Switzerland Looks To Reopen On June 28th For Vaccinated American

Switzerland is set to re-open to fully vaccinated travelers from the United States and Canada. The news comes…

Switzerland Looks To Reopen On June 28th For Vaccinated American

Switzerland is set to re-open to fully vaccinated travelers from the United States and Canada. The news comes just days after the United States relaxed entry requirements for travelers from Switzerland.

Switzerland will re-open its borders to travelers from the United States in late June. Photo: Getty Images

Swiss border re-opening for North American travelers in late June

Multiple media organizations report that pending final ratification by the Swiss Parliament on 23 June, Switzerland will lay out the welcome mat to fully vaccinated travelers from the United States and Canada on June 28.

“We are extremely happy,” says Switzerland Tourism director GCC Matthias Albrecht. “Now that borders will open, we can’t wait to welcome each one of you.”

Before the travel downturn, Switzerland was enjoying a surge in passenger arrivals from the United States. Across 2019, arrivals from the United States grew 10% to over 1.1 million, the third consecutive year of substantial growth. Off a much smaller population base, 126,198 Canadians also flew to Switzerland. Like their southern neighbors, Canadians were heading to Switzerland in increasing numbers each year.

A United Airlines Boeing 787 heading out off Zurich Airport in Switzerland. Photo: Getty Images

Welcome news for Switzerland’s biggest airport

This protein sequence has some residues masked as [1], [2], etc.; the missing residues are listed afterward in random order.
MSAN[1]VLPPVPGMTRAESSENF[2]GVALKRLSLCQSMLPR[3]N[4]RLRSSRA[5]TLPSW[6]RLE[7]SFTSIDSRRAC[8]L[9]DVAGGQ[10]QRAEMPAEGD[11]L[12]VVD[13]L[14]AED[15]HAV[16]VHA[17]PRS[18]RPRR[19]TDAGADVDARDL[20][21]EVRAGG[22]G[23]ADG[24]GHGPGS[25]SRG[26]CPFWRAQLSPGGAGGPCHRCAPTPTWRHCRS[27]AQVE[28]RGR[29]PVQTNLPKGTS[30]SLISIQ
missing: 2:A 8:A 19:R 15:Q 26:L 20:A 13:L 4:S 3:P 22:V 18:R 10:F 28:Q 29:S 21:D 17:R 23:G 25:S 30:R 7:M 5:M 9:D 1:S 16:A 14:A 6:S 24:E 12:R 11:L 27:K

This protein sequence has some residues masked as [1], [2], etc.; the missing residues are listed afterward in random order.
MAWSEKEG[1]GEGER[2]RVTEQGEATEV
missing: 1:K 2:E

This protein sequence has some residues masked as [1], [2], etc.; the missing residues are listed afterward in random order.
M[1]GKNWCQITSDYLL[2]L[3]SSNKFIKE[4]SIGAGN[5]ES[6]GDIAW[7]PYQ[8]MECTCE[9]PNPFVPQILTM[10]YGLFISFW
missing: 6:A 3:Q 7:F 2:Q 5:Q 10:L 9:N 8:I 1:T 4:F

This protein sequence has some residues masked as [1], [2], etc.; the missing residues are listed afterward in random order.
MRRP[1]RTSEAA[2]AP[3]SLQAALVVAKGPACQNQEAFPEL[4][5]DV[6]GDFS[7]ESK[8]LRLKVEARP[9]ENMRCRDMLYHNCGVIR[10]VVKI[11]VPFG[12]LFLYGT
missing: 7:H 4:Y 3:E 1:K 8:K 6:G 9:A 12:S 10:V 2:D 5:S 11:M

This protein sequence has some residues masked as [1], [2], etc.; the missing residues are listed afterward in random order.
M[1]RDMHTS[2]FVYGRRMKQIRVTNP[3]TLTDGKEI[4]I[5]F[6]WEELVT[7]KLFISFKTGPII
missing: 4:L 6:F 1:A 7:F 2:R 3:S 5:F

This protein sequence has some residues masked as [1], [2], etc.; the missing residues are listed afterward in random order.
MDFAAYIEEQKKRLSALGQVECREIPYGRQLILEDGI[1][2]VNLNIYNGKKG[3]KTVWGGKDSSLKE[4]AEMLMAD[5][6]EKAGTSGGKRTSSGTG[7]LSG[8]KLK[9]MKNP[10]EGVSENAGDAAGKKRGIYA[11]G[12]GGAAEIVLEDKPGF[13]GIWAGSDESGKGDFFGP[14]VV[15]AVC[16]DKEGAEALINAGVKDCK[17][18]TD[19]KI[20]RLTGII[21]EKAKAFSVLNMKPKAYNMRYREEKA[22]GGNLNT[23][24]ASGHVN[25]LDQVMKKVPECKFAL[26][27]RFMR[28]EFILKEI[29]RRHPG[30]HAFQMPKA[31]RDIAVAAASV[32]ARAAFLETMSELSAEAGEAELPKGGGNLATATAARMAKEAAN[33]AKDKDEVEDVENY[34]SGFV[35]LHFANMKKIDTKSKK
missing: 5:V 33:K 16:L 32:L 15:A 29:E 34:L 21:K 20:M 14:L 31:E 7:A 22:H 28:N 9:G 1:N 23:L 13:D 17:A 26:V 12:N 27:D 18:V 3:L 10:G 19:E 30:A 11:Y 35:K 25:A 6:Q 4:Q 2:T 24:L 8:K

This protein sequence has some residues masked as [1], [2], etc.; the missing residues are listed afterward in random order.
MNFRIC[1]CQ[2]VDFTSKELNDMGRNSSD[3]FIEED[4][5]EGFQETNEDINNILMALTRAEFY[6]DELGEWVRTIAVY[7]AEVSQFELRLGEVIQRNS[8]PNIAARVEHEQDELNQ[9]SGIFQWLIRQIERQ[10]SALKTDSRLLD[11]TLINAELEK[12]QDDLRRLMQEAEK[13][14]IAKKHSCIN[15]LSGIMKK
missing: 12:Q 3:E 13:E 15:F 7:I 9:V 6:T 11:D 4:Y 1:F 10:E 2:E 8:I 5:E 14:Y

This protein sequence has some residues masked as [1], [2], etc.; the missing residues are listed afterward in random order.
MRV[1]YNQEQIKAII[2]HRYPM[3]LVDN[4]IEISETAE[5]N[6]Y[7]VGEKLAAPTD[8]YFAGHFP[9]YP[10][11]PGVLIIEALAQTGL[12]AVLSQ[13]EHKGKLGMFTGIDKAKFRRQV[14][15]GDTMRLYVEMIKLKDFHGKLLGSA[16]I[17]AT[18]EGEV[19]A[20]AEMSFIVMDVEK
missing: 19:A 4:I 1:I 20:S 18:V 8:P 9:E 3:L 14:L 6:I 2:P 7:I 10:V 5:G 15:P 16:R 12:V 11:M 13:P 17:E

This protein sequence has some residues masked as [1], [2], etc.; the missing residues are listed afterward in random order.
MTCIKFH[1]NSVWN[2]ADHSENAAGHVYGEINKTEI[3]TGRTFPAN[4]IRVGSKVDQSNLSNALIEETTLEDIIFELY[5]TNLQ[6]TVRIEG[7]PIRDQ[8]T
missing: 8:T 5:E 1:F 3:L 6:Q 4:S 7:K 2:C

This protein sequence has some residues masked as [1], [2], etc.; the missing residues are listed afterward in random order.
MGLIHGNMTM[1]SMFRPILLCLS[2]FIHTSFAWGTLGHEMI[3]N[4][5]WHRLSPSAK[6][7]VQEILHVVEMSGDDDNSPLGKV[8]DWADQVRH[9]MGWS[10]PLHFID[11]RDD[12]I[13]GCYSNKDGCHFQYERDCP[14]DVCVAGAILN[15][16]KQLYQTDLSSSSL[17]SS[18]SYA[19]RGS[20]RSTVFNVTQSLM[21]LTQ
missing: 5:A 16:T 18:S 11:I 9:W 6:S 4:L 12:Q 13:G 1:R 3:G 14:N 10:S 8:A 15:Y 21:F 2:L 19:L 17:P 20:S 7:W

For Zurich (ZRH) Airport, Switzerland’s biggest airport, the prospect of additional aircraft and passenger traffic from across the Atlantic is good news. The airport has been campaigning to ease travel restrictions, saying passenger numbers through Switzerland’s airports are down 75%, and thousands of jobs are at risk.

“The economic damage to the entire airport ecosystem is huge because international air travel has been severely restricted for more than a year now,” says Stephan Widrig, CEO of Flughafen Zürich AG, the operator of Zurich Airport.

In May, 450,00 passengers moved through ZRH. That is a big improvement on the May 2020 numbers but 83.4% lower than May 2019. There were 8,043 aircraft movements in May, down 67.1% on May 2019 aircraft movements.

“The desire to travel and the easing of travel restrictions by many countries are noticeable at Zurich Airport,” the airport said in a statement accompanying those recent figures.

Far from the 2019 heyday, flights into Zurich from across the North Atlantic are now scarce. United Airlines operates daily flights from both New York’s Newark (EWR) Airport and Washington Dulles (IAD). Air Canada is operating several flights a week between Toronto’s Pearson Airport (YYZ) and Zurich. SWISS is flying into Zurich from Miami International Airport (MIA), New York’s John F Kennedy Airport (JFK), and Newark.